The "Honourable Characteristic of Poetry":
Two Hundred Years of Lyrical Ballads
Wordsworth, the Lyrical Ballads, and Literary and
Social Reform in Nineteenth-Century America
Joel Pace, University of Wisconsin, Eau Claire
The distinct allure of the Lyrical Ballads in America was its focus on the mind in a state of excitement. The first ballad to be reprinted was "Goody Blake and Harry Gill," in the New Hampshire Farmer's Museum of 1799. The editor, Joseph Dennie, introduced the piece by alluding to Darwin's Zoonomia. When the poems were published in Philadelphia in 1802, the printer, James Humphreys who had attended Medical School at what is now the University of Pennsylvania, advertised the collection in all of his medical books. The content of the poems was relevant to medical works which had been recently published, such as John Haslam's Observations on Insanity and Alexander Chrichton's Inquiry into the Nature and Origin of Mental Derangement (Youngquist 153). In one of the works in which the Ballads was advertised (the Town and Country Friend and Physician), he recommended reading as the only therapy for ailments of the mind. The appeal of these poems as a literary elixir to early nineteenth-century America is understandable. The Ballads reflected the psyche of emigrants who were transplanted to the New World, and often felt uprooted from the old one. These emigrants were caught somewhere in between the harsh juxtaposition of squalid, overcrowded cities and the frontier where the indigenous flora, fauna and people were thought of as wild and potentially hostile. 
The poem "Ruth" addresses the American wilderness and how for Ruth's lover "whatever in those climes he found / Irregular in sight or sound / Did to his mind impart / A kindred impulse" (ll. 121-4). The lover has been affected to his detriment by the unruly habits of the Native Americans as well. "The Female Vagrant" portrays the distressed state of mind of someone whose circumstances have forced her to relocate to the New World. These ballads and others successfully blurred the distinction between insanity and the ne plus ultra of imaginative sublimity. Their precarious position on the cusp of these seemingly disparate realms caused them to appeal across the board to physicians, poets and reformers. This article will focus on the influence of Wordsworth and the Ballads on literary reforms, particularly those of Poe and Hawthorne, and the social reforms of Dorothea Lynde Dix. Passing mention will be made of others who use the Ballads as a model for their own endeavors to bring about change, and an emphasis will be placed on the Harvard Unitarians' persona of Wordsworth and the adverse reactions to it expressed by Poe and Orestes Brownson. The debates over literary and social reform in America were not entirely unrelated, and those named above participated in them by a devoted adherence to or vehement rejection of Wordsworthian theories as laid out in the Lyrical Ballads.
Of the American authors influenced by Wordsworth, Edgar Allan Poe seems among the least likely to have been inspired by Wordsworth's Ballads. The seeming justification for this lies in Poe's comments on Wordsworth; his Letter to B—— is an anti-Wordsworthian Preface to the Lyrical Ballads. Poe is quick to notice the disparity between Wordsworth's poetic theory and practice, and complains that the "long wordy discussions by which he [Wordsworth] tries to reason us into admiration of his poetry, speak very little in his favor" (412). Even the poetry on its own is flawed, and to prove this Poe quotes a poem from each volume of the Ballads: "The Idiot Boy" and "The Pet Lamb". He also draws from the Preface in order to ridicule it (his comments are presented in italics):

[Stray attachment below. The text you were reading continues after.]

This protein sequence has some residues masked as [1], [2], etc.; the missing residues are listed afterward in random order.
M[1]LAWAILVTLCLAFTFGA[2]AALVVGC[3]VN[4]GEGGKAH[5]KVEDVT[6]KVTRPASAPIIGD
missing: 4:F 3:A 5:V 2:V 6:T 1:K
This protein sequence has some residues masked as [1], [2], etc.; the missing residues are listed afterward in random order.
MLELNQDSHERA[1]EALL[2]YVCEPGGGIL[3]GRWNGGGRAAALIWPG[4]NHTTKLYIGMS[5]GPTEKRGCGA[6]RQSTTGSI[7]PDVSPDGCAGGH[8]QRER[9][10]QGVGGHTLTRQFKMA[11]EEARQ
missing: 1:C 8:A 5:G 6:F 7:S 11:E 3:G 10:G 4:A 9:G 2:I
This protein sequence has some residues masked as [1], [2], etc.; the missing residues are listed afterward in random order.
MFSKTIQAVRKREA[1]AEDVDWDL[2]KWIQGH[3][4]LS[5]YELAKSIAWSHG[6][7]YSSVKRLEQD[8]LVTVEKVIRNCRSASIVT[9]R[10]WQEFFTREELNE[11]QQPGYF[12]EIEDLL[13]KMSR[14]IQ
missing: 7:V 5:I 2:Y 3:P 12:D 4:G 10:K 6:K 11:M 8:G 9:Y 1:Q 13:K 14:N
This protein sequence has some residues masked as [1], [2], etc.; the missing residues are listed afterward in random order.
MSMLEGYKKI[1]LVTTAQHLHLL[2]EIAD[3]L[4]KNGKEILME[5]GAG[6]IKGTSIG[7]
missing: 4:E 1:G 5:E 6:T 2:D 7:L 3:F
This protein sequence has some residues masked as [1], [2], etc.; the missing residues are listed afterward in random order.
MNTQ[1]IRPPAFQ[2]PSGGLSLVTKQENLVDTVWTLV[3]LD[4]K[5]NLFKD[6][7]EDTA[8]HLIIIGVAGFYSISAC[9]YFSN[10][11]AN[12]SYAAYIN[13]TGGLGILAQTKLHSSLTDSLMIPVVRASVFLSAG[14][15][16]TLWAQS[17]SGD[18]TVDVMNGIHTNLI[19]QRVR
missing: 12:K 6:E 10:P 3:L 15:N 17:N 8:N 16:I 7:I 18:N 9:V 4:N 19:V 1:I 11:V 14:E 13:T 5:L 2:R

Those who have been accustomed to the phraseology of modern writers, if they persist in reading this book to a conclusion (impossible!) will, no doubt, have to struggle with feelings of awkwardness; (ha! ha! ha!) they will look round for poetry (ha! ha! ha! ha!) and will be induced to inquire by what species of courtesy these attempts have been permitted to assume that title.... (414)Poe's Letter argues against "Lake School" conventions in the same way its predecessor questioned neo-Classical ones. Poe voices his "sovereign contempt" for the Lake Poets, whose popularity is increasing in America (415). Wordsworth's literature is "a throne in possession" of a poet who levies such a dear taxation of influence that the American author is left too indebted to ever be creatively solvent.
Poe notes that the problem with Wordsworth's and Coleridge's writings is that they "are professedly understood by the few, and it is the many who stand in need of salvation" (411). It is clear that Poe is thinking of the Wordsworth of The Excursion and the Coleridge of Biographia Literaria. To buttress his theory that the intellect and learning of Wordsworth and Coleridge have little to do with good poetry, Poe asks the reader to "witness...that moral mechanism by which the simplicity of a child may overbalance the wisdom of a man" (412). He invokes the Wordsworth of "We are Seven" against the apostasy of the epic Wordsworth. Poe's Wordsworth has never experienced childlike simplicity, but, like William of "Expostulation and Reply," dreamed "away his youth in contemplation with the end of poetizing his manhood" (412). It is conceded that Coleridge is infinitely wise, but composes poems to exemplify "prosaically" a laughable theory. Poe's own verses duplicate the Coleridgean counter-sublime to Wordsworth in that they (particularly "The City in the Sea" and "Dream-Land") consist of unearthly landscapes, like Xanadu, which have, at most, merely a nominal counterpart in reality. Ironically, Poe's most Coleridgean efforts are echoes in poetic prose of Coleridge's prosaic poetry. His Narrative of Arthur Gordon Pym works in the sea voyage and the lifeless crew of the "Marinere," and, like the poem, portrays the mariner's fantastic superstition which becomes the "index of a mind for ever / Voyaging through strange seas of thought, alone" (Prelude, 1850, III, 62-3).